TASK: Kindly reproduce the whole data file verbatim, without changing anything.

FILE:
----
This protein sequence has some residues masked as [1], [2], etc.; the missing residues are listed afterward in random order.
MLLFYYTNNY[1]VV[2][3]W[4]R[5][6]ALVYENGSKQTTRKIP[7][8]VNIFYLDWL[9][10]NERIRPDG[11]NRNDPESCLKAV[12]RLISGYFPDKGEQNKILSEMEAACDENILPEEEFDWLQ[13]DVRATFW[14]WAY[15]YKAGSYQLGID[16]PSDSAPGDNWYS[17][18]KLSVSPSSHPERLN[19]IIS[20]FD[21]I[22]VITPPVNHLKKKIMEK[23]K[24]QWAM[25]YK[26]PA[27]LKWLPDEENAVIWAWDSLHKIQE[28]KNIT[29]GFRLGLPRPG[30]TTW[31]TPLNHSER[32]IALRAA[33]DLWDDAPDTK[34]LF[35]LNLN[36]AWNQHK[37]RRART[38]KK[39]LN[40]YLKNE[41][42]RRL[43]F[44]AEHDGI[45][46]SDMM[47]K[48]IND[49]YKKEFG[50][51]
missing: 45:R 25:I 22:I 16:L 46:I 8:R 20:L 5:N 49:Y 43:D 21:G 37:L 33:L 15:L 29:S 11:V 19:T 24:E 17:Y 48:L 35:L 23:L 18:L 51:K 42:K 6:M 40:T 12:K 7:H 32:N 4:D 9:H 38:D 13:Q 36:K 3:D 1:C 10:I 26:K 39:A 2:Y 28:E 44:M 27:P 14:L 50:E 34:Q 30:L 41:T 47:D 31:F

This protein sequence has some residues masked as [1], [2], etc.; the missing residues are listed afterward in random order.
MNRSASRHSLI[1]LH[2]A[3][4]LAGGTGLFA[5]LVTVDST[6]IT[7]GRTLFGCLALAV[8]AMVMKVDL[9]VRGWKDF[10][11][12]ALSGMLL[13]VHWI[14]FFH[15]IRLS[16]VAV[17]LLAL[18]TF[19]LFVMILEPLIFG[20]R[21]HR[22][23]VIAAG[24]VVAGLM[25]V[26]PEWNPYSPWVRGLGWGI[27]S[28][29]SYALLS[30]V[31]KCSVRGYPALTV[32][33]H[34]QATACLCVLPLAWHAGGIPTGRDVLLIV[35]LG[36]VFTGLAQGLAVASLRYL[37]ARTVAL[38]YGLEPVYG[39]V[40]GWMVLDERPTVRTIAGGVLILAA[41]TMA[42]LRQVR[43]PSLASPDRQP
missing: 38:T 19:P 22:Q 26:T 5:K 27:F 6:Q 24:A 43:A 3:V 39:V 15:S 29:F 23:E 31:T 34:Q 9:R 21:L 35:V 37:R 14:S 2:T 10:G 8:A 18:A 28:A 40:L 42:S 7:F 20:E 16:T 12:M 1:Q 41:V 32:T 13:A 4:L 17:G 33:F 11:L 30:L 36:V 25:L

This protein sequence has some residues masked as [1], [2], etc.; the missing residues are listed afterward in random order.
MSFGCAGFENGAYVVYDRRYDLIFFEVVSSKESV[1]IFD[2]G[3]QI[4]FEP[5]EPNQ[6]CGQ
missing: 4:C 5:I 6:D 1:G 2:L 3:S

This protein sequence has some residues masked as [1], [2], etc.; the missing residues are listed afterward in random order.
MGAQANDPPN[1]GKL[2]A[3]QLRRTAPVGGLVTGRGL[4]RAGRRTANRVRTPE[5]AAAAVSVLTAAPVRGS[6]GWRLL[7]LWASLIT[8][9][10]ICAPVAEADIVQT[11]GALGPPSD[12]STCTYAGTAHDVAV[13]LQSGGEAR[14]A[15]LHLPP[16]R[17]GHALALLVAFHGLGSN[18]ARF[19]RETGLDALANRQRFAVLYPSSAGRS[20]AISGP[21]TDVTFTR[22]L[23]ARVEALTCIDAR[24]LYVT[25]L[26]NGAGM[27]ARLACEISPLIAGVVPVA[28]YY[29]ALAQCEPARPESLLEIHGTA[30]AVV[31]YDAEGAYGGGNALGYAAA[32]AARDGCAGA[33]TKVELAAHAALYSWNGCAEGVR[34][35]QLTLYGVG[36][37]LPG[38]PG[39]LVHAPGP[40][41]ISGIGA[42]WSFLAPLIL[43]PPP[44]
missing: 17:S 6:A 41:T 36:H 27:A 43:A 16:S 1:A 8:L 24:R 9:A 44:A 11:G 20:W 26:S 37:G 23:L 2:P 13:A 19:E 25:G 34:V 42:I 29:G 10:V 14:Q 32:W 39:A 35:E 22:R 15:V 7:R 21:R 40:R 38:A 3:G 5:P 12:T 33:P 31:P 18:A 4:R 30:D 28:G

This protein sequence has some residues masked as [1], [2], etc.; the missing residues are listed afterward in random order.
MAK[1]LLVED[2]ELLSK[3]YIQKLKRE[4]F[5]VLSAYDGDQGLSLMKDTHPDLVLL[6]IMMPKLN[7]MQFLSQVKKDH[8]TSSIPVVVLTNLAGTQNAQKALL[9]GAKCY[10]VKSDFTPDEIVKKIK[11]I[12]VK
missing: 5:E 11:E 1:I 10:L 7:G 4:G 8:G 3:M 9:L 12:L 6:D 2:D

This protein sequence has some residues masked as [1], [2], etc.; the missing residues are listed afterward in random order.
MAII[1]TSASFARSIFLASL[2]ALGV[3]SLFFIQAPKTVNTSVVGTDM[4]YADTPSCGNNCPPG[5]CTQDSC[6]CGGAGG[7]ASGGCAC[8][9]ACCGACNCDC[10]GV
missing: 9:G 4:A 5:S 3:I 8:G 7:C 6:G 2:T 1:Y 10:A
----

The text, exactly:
This protein sequence has some residues masked as [1], [2], etc.; the missing residues are listed afterward in random order.
MLLFYYTNNY[1]VV[2][3]W[4]R[5][6]ALVYENGSKQTTRKIP[7][8]VNIFYLDWL[9][10]NERIRPDG[11]NRNDPESCLKAV[12]RLISGYFPDKGEQNKILSEMEAACDENILPEEEFDWLQ[13]DVRATFW[14]WAY[15]YKAGSYQLGID[16]PSDSAPGDNWYS[17][18]KLSVSPSSHPERLN[19]IIS[20]FD[21]I[22]VITPPVNHLKKKIMEK[23]K[24]QWAM[25]YK[26]PA[27]LKWLPDEENAVIWAWDSLHKIQE[28]KNIT[29]GFRLGLPRPG[30]TTW[31]TPLNHSER[32]IALRAA[33]DLWDDAPDTK[34]LF[35]LNLN[36]AWNQHK[37]RRART[38]KK[39]LN[40]YLKNE[41][42]RRL[43]F[44]AEHDGI[45][46]SDMM[47]K[48]IND[49]YKKEFG[50][51]
missing: 45:R 25:I 22:I 16:L 46:I 8:R 20:L 5:N 49:Y 43:D 21:G 37:L 33:L 15:L 29:S 11:V 19:T 24:E 17:Y 48:L 35:L 23:L 18:L 51:K 42:K 6:M 40:T 12:K 7:H 32:N 4:D 9:H 38:D 13:Q 36:K 3:D 1:C 10:I 26:K 39:A 2:Y 28:E 44:M 27:P 14:L 50:E 34:Q 30:L 41:T 47:D 31:F

This protein sequence has some residues masked as [1], [2], etc.; the missing residues are listed afterward in random order.
MNRSASRHSLI[1]LH[2]A[3][4]LAGGTGLFA[5]LVTVDST[6]IT[7]GRTLFGCLALAV[8]AMVMKVDL[9]VRGWKDF[10][11][12]ALSGMLL[13]VHWI[14]FFH[15]IRLS[16]VAV[17]LLAL[18]TF[19]LFVMILEPLIFG[20]R[21]HR[22][23]VIAAG[24]VVAGLM[25]V[26]PEWNPYSPWVRGLGWGI[27]S[28][29]SYALLS[30]V[31]KCSVRGYPALTV[32][33]H[34]QATACLCVLPLAWHAGGIPTGRDVLLIV[35]LG[36]VFTGLAQGLAVASLRYL[37]ARTVAL[38]YGLEPVYG[39]V[40]GWMVLDERPTVRTIAGGVLILAA[41]TMA[42]LRQVR[43]PSLASPDRQP
missing: 38:T 19:P 22:Q 26:T 5:K 27:F 6:Q 24:A 43:A 3:V 39:V 15:S 29:F 23:E 31:T 34:Q 9:R 21:L 35:V 37:R 14:S 2:T 10:G 8:A 18:A 28:A 40:L 42:S 7:F 20:E 16:T 12:M 1:Q 41:V 32:T 13:A 4:L 17:G 33:F 11:L 30:L 36:V 25:L

This protein sequence has some residues masked as [1], [2], etc.; the missing residues are listed afterward in random order.
MSFGCAGFENGAYVVYDRRYDLIFFEVVSSKESV[1]IFD[2]G[3]QI[4]FEP[5]EPNQ[6]CGQ
missing: 4:C 5:I 6:D 1:G 2:L 3:S

This protein sequence has some residues masked as [1], [2], etc.; the missing residues are listed afterward in random order.
MGAQANDPPN[1]GKL[2]A[3]QLRRTAPVGGLVTGRGL[4]RAGRRTANRVRTPE[5]AAAAVSVLTAAPVRGS[6]GWRLL[7]LWASLIT[8][9][10]ICAPVAEADIVQT[11]GALGPPSD[12]STCTYAGTAHDVAV[13]LQSGGEAR[14]A[15]LHLPP[16]R[17]GHALALLVAFHGLGSN[18]ARF[19]RETGLDALANRQRFAVLYPSSAGRS[20]AISGP[21]TDVTFTR[22]L[23]ARVEALTCIDAR[24]LYVT[25]L[26]NGAGM[27]ARLACEISPLIAGVVPVA[28]YY[29]ALAQCEPARPESLLEIHGTA[30]AVV[31]YDAEGAYGGGNALGYAAA[32]AARDGCAGA[33]TKVELAAHAALYSWNGCAEGVR[34][35]QLTLYGVG[36][37]LPG[38]PG[39]LVHAPGP[40][41]ISGIGA[42]WSFLAPLIL[43]PPP[44]
missing: 17:S 6:A 41:T 36:H 27:A 43:A 16:S 1:A 8:L 24:R 9:A 44:A 11:G 20:W 26:S 37:G 23:L 2:P 13:A 19:E 25:G 34:V 42:I 29:G 10:V 14:Q 32:W 39:A 35:E 22:R 15:V 7:R 21:R 40:R 38:A 3:G 5:P 12:T 33:P 31:P 18:A 4:R 30:D 28:G

This protein sequence has some residues masked as [1], [2], etc.; the missing residues are listed afterward in random order.
MAK[1]LLVED[2]ELLSK[3]YIQKLKRE[4]F[5]VLSAYDGDQGLSLMKDTHPDLVLL[6]IMMPKLN[7]MQFLSQVKKDH[8]TSSIPVVVLTNLAGTQNAQKALL[9]GAKCY[10]VKSDFTPDEIVKKIK[11]I[12]VK
missing: 5:E 11:E 1:I 10:L 7:G 4:G 8:G 3:M 9:L 12:L 6:D 2:D

This protein sequence has some residues masked as [1], [2], etc.; the missing residues are listed afterward in random order.
MAII[1]TSASFARSIFLASL[2]ALGV[3]SLFFIQAPKTVNTSVVGTDM[4]YADTPSCGNNCPPG[5]CTQDSC[6]CGGAGG[7]ASGGCAC[8][9]ACCGACNCDC[10]GV
missing: 9:G 4:A 5:S 3:I 8:G 7:C 6:G 2:T 1:Y 10:A